September 18, 2015

Students Helping Students Fund: Under the Microscope

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The Student Assembly will vote on a plan to finance the proposed Anabel’s Grocery by withdrawing $360,000 from the Students Helping Students fund at its meeting next Thursday. However, some have questioned whether this fund, usually reserved for emergencies, is an appropriate source of revenue for the store.

Originally created by the S.A. in 1985, SHS is a fund managed by the Student Assembly Financial Aid Review Committee. According to Gretchen Ryan ’97, associate director of financial aid and student employment, SHS was created “to assist registered Cornell undergraduate students with emergency funding and funding for summer internship expenses that they otherwise could not afford.”

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Despite the criticism, Matthew Stefanko ’16, S.A. vice president of finance and also co-founder of Anabel’s Grocery, said that food insecurity, which Anabel’s Grocery is aiming to combat, is an example of what the SHS exists to fund.

“Food is the third highest expenditure of students after tuition and rent,” Stefanko said. “High cost of living is one of the reasons SHS exists in the first place.”

Emma Johnston ’16, executive vice president of the S.A. and co-founder of Anabel’s Grocery, said that “with the rising cost of tuition, books, and rent, food is often the first thing that students skimp on.”

“The fact that [the SHS fund] has been vastly underutilized over the past several years is inefficient on a campus where many students could be benefiting from the fund,” she said.

From 1985 until 2009, SHS received between $1 and $5 annually per student from the required undergraduate student activity fee, according to Ryan. According to statistics reported by the S.A., undergraduates w tion for the student activity fee in 2014.

“In September 2009, the committee decided to forgo byline funding [from the activity fee] as the economy was in a recession and the committee recognized that byline funding was critical for other organizations to survive,” she said.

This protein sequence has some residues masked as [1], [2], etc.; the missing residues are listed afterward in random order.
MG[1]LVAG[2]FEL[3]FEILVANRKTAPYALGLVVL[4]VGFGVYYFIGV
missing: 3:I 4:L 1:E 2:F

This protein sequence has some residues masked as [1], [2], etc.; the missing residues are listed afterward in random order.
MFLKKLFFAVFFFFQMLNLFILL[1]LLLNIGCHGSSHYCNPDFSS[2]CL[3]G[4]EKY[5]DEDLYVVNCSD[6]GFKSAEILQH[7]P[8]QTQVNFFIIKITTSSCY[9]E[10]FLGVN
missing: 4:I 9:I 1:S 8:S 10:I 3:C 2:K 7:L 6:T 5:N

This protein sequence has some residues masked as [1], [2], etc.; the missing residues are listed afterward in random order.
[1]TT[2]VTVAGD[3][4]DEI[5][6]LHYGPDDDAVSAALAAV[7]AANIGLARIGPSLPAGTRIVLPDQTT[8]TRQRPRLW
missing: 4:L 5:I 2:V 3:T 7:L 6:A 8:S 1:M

According to Ryan, the endowment had become large enough to sustain its annual emergency spending.

“The endowment balance at the end of August was $1,500,358.73,” said Ryan. She added that SHS receives a monthly income of $6,001.97 in interest payout from the endowment, and that nothing has been spent from the operating account thus far this fiscal year.

Despite receiving just over $70,000 per year in interest, in the past nine years SHS has had total annual expenses in amounts not exceeding $32,000, with the exception of in amounts not exceeding $32,000, with the exception of the 2014 fiscal year, during which time the SAFARC rekindled the internship expense program and spent approximately $47,000, Ryan said.­­­

Ben Bacharach ’18, current chair of the SAFARC, said that the SHS is typically used to fund student emergencies and internships. The most recent large drawing from the fund was in April following the Chapter House fire in Collegetown when the fund divvied out on average over $1,000 per student who suffered losses, according to Bacharach.

In order to ensure proper use of the SHS fund, the SAFARC has an application process for those seeking access, according to Bacharach and Ryan.

“As a part of the SHS application [for funding], the student gives written consent for the Office of Financial Aid and Student Employment to contact the provider to confirm the expense,” Ryan said.

In response to criticism and skepticism regarding the usage of SHS to fund the grocery store, Johnston said that even if money is drawn from SHS for the store, “the fund will still be able to provide internship stipends to students and will still be accessible for students seeking funding for other emergency situations.”

Still, publications on campus that include The Cornell Review and The Cornell Progressive oppose the funding of the grocery store.

“A grocery store is expensive. In order to fund the immense start up costs … the proponents of the store thought it wise to raid the ‘Students Help Students’ fund of $360,000 or roughly 25 percent of its principal,” reads a Sept. 12 editorial published by The Progressive.

“The fund also helps financially needy students in emergency situations, such as financing relocations last year after a fire burnt down student apartments, or to pay for airfare for a student to fly to a family member’s funeral. Depleting the principal by such an amount is likely to jeopardize these important programs.”

Franklin Yang ’17, former chair of the SAFARC, said that last year, the resolution for the grocery store came before the SAFARC and was approved. If the S.A. approves the resolution to fund Anabel’s Grocery next week, the store will not need to receive approval from the SAFARC again.

“We had some reservations that we put into the resolution,” Yang said. This included the provision that ‘In order for the money to be given out, they must have a comprehensive business council that is approved by 4C and President Garrett’s office,’” he added.

“We’ll be working to be ready to present to the 4C committee in November, so we hope to solicit approval from the Student Assembly before then,” Johnston said. She said that if the proposal is approved by the S.A., President Garrett will then need to give her final approval.